Love Island’s homogenised image of beauty is so wrong for now

It has taken a pandemic for us to self reflect. In the past year we’ve spent more on self-care than any other beauty category. If you look at the disruptor brands that are thriving, they are the ones that stand by the thesis that individuality trumps conformity. 

Big beauty companies reacted quickly to this shift in perspective by altering their advertising images to portray people of all sizes, ethnicities and backgrounds with varying hair lengths and textures, body shapes and imperfections such as stretch marks, scars and unshaven body hair. Bravo.

I’m not being woke, I’m being real. Love Island’s 2021 line up of uber-tanned, hair-extended, gym-honed beings shows that producers have a sad lack of creativity. For a program that is all about ‘finding love’ surely they can’t be saying, in 2021, that romance is reserved for Barbie and Ken types with near perfect bodies?

Pinterest has announced that it is the first social platform to ban weight loss advertisements as new research conducted by OnePoll reveals that almost 4 in 10 Brits admit to feeling pressure to get ‘summer body ready’ with (78 per cent) of Gen Z feeling this pressure – the generation most likely to be watching Love Island over Euro 2020, I suspect.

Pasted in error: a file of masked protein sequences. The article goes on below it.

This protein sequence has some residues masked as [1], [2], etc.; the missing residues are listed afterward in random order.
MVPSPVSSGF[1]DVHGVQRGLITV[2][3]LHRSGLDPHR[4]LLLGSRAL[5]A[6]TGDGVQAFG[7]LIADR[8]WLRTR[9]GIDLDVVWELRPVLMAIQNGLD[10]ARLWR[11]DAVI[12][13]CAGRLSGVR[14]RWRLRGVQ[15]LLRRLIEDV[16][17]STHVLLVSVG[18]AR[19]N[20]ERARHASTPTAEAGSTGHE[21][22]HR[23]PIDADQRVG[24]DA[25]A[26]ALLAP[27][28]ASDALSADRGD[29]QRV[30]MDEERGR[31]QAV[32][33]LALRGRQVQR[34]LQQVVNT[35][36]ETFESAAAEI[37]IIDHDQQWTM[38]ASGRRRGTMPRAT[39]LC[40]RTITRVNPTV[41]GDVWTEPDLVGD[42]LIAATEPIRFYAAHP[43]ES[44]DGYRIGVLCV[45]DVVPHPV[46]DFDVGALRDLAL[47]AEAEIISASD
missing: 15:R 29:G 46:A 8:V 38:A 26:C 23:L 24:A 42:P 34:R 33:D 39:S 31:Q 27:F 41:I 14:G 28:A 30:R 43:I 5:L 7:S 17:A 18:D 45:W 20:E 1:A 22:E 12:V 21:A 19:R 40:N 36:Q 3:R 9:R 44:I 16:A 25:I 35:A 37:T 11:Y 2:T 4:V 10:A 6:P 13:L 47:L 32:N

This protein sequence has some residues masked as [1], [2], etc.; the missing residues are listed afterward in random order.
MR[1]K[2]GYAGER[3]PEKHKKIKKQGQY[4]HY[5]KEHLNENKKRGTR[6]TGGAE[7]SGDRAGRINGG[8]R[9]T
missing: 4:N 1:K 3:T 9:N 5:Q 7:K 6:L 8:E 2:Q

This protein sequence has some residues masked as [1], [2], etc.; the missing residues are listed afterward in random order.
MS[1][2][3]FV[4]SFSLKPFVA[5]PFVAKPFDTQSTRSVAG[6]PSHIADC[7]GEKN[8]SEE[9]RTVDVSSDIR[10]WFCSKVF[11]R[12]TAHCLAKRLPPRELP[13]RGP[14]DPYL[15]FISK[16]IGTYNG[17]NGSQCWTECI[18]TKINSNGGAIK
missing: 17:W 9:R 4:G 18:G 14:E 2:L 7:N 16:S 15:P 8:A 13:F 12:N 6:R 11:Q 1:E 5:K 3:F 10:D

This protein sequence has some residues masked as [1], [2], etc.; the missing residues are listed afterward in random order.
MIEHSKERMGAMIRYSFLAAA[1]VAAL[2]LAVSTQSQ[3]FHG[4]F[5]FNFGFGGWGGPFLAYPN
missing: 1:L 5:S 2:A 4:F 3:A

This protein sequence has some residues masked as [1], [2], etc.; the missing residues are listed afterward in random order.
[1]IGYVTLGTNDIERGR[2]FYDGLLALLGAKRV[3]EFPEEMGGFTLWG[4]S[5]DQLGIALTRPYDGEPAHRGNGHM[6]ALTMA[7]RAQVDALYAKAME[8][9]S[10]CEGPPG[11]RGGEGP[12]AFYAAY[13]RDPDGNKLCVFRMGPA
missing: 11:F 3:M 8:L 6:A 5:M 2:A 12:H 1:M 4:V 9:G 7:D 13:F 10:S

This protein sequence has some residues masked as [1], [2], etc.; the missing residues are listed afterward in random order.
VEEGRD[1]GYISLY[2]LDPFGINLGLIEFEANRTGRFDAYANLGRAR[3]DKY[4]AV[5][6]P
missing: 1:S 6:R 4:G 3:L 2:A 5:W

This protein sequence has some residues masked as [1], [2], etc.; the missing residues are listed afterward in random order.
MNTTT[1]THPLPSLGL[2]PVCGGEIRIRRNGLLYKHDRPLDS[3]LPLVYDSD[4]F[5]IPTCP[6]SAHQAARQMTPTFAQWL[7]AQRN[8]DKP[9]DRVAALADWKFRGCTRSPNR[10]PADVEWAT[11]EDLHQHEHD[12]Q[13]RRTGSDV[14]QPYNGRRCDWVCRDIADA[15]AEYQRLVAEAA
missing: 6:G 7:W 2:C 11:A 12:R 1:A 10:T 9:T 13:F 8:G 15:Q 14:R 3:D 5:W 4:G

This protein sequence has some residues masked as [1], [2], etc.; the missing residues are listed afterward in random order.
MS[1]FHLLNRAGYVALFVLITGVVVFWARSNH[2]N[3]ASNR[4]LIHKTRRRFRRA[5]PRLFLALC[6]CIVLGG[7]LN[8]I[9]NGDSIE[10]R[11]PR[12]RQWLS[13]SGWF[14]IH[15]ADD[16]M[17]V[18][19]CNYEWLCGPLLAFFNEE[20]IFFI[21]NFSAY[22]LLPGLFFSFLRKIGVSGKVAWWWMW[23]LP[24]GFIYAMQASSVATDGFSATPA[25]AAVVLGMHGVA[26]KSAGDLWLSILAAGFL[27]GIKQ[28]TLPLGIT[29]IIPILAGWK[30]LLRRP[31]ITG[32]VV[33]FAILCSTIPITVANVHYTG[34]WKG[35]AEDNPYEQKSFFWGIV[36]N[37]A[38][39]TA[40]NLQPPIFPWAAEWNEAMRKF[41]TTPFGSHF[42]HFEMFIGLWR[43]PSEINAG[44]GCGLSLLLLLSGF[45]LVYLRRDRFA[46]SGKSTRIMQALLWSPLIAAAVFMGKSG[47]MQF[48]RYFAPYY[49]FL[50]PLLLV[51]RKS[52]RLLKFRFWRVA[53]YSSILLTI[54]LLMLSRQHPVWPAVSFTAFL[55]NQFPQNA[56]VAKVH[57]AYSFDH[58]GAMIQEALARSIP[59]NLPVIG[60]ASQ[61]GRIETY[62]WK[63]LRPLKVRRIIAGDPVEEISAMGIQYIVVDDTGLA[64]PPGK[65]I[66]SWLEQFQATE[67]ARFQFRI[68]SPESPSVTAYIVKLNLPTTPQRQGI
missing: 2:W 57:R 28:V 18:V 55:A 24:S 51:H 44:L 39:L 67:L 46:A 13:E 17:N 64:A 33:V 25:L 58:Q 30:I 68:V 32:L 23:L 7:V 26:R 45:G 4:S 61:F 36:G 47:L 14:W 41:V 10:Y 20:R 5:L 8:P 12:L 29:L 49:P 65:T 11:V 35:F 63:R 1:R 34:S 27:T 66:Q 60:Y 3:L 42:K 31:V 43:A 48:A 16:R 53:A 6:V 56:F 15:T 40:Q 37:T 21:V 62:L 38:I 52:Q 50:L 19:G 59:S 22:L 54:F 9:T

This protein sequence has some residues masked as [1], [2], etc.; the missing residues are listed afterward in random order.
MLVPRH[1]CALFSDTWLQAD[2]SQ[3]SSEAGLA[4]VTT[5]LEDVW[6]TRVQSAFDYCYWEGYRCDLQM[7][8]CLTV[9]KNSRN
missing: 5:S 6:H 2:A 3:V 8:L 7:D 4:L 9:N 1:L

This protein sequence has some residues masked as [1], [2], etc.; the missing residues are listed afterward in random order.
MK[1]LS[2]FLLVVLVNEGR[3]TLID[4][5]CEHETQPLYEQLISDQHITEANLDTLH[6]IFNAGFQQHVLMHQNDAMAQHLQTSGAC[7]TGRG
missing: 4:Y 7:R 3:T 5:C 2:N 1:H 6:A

Furthermore, almost a third (28 per cent) of those surveyed admit that popular culture’s portrayal of bodies makes them feel self-conscious, with Gen Z in particular made to feel unrepresented (32 per cent) and anxious (26 per cent).

Nothing against hair extensions, fake tan and exercise. Heck, St.Tropez self-tanner was the best thing that happened to my pasty limbs when it launched, along with HIIT training. But, do we really want our sons and daughters to be sucked into this false narrative that the secret to finding a mate lies in uniformity? That being different somehow excludes you from the love club? 

I am not suggesting this year’s contestants are not beautiful, attractive people. Yet, when I compare Love Island’s collective cast to the current mood in fashion and beauty, I can’t help but ask: why are they still peddling this bland, narrow-minded image of attractiveness to an audience that’s self-esteem is already so low?